One of my dragons from when I was around 10.

One of my dragons from my late teens.















Last night I stayed up late finishing today’s blog post only to come to the conclusion that I didn’t want to post it. Real productive, I know. I’m not even going to bother revealing what the post was about because I’m not sure yet when or if I will ever publish it. It wasn’t a bad article; I just noticed some ways it could be altered to help make it more concise. Of course, this left me with the question of what to post today. I have a few other blog posts already partially finished, but I don’t feel like finishing them yet. While trying to brainstorm ideas to write about, I came across my stash of completed novels. Upon going through them, a sense of embarrassment overtook me. I knew then what I wanted to write about.

There are nine 100+ page novels in all (more than I thought there were; each written on the front and back of loose-leaf paper) that I wrote by hand over the course of about seven years, and then I went to typing. Most of them are written in pencil, so they’re slowly deteriorating, but for better or worse, they are still intact. I wrote in a combination of cursive and regular print, and I wrote then just a little slower than I type now (my typing speed ranges from 70 to 81 words per minute). So between the horrendous penmanship and the speed at which I cranked those words out, my stories are barely legible. My writing is so atrocious that even my own mother often had to ask me to decipher certain sentences as she was trying to read my work, and sometimes not even I could make out what I had written. The stories themselves may or may not be a little more well-crafted than the words telling them, and the illustrations are . . . um . . . not.

I’ve mentioned countless times before that I’m my harshest critic, and that still holds true. I can appreciate others' work better than I can my own. I shudder when I look back on my older stories, but honestly, while they aren’t up to my current standards, I should be proud of them. And you, whoever you are reading this, should be proud of your work, too. We all have to start somewhere. It’s good to look back on our work and appreciate how far we’ve come, but I know that I’m one person who needs to learn to stop looking on my earlier work with scorn and really appreciate where I started. If you’re like me, this is something you struggle with, too. I don’t know about you, but I can’t look back on anything I’ve done without cringing. This in turn makes me question my current work.

In eight, thirteen, or twenty-odd more years, will I look back on my work from this period in my life with the same disrespect? Because that’s what it is. I’m disrespecting myself when I bash my earlier work. Without all that practice, I wouldn’t have gotten to where I am now, and without more practice, I won’t get better. If I don’t change my ways now, will I ever be able to really appreciate my own work? It’s one thing to acknowledge the fact that there’s always room to grow; it’s another to be toxic. I’m toxic. I scoff at my earlier work, then immediately wonder if my most recent endeavors have any true value, and then I shame myself into not writing or drawing at all. That’s not alright. In fact, it’s downright cowardly. But it’s an easy mindset for me to slip into, and if I’m experiencing it, perhaps others are, too. So what can we do about it?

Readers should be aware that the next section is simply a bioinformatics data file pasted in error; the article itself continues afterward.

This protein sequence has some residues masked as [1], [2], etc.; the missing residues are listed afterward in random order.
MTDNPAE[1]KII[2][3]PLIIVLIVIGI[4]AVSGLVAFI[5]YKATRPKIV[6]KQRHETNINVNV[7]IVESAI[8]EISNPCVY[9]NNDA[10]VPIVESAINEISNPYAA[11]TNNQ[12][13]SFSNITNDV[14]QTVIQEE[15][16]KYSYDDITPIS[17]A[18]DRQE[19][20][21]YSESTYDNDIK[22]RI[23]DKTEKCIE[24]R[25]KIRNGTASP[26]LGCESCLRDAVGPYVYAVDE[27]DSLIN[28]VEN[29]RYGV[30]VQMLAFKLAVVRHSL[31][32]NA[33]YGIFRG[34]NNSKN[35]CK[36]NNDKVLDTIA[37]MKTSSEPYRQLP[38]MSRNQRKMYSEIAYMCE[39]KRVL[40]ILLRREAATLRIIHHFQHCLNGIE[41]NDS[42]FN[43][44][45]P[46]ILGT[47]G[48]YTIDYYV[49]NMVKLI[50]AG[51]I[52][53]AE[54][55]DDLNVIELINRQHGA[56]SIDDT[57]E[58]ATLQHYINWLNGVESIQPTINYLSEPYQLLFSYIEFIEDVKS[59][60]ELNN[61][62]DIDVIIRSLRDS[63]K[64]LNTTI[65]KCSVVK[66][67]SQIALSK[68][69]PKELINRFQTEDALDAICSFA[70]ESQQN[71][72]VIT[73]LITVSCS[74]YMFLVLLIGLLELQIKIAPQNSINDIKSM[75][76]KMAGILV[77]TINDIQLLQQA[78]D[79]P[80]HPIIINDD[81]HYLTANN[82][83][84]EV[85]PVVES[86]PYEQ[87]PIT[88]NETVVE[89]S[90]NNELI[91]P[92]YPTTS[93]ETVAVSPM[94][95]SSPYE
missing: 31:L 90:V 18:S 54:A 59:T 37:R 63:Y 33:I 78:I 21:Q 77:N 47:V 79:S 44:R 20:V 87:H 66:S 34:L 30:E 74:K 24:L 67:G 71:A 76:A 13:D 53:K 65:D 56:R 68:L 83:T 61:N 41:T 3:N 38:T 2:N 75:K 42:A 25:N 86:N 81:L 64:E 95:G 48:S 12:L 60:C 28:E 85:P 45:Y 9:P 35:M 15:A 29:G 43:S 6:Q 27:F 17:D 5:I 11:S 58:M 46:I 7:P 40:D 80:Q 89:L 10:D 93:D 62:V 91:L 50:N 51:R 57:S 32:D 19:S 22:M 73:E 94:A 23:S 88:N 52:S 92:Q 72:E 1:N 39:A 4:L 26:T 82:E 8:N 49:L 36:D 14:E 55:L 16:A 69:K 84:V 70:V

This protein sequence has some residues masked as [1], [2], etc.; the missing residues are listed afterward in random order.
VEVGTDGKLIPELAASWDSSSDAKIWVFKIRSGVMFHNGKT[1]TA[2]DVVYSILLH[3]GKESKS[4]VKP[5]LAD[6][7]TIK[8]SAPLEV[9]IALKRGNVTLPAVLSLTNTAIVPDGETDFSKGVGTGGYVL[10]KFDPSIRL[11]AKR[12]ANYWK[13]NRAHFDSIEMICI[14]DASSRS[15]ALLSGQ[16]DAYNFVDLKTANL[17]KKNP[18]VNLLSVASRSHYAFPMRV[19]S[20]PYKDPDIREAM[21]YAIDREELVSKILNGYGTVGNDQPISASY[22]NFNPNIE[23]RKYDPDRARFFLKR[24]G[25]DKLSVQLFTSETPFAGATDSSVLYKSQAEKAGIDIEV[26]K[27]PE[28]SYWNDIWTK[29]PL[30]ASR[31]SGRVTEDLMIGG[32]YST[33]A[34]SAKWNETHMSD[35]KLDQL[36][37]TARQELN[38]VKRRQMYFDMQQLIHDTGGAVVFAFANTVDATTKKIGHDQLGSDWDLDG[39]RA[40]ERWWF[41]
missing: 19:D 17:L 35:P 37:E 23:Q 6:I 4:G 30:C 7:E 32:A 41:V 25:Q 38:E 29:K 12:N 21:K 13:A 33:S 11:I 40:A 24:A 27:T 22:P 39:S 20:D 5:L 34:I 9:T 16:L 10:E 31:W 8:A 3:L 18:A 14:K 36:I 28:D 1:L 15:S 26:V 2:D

I’m not sure what the answer to that question is. Each person will likely come to a different conclusion. I do know that one thing that has started helping me respect past work is remembering the joy I felt while creating it. I poured my entire soul into it and did the absolute best that I could. Funny thing is, that’s exactly what I do now. I’ve learned a lot since then, but that parallel remains. Hopefully, I’ll continue to do my best no matter how many years pass. I also think about all the support I received from my mother and a handful of others. While the words of toxic people encouraged me to give up because I was “worthless,” those supportive others encouraged me to keep going.

Ultimately, I chose to listen to those who actually loved me and follow my heart, but for some reason the words from others who I loved but who didn’t love me back are still with me. Over the years, I thought I’d stopped letting their words bother me, but maybe I’d internalized that toxicity more than I thought and that’s part of where my scorn for my early work comes from. If this is the case, I’ll have to find a way to let it go because those people don’t deserve to have so much power over me. The same is true for others who’ve faced similar abuse. We shouldn’t let the haters have so much control over us. Realizing that they’re nothing more than the insults they themselves spew out can help us take power back from them.

I’m fairly certain there are a lot of other factors that go into the toxic mindset this post focuses on, and I’m sure I’ll think of more as time goes on. In turn, hopefully I’ll also figure out more ways to counter them. I hope we can all come to better appreciate our own work, past and present—not to the point that we stop allowing ourselves to improve, but to the point that we further empower ourselves to keep at it. Maybe you have your own advice to share on the matter. If so, feel free to drop it in the comments below.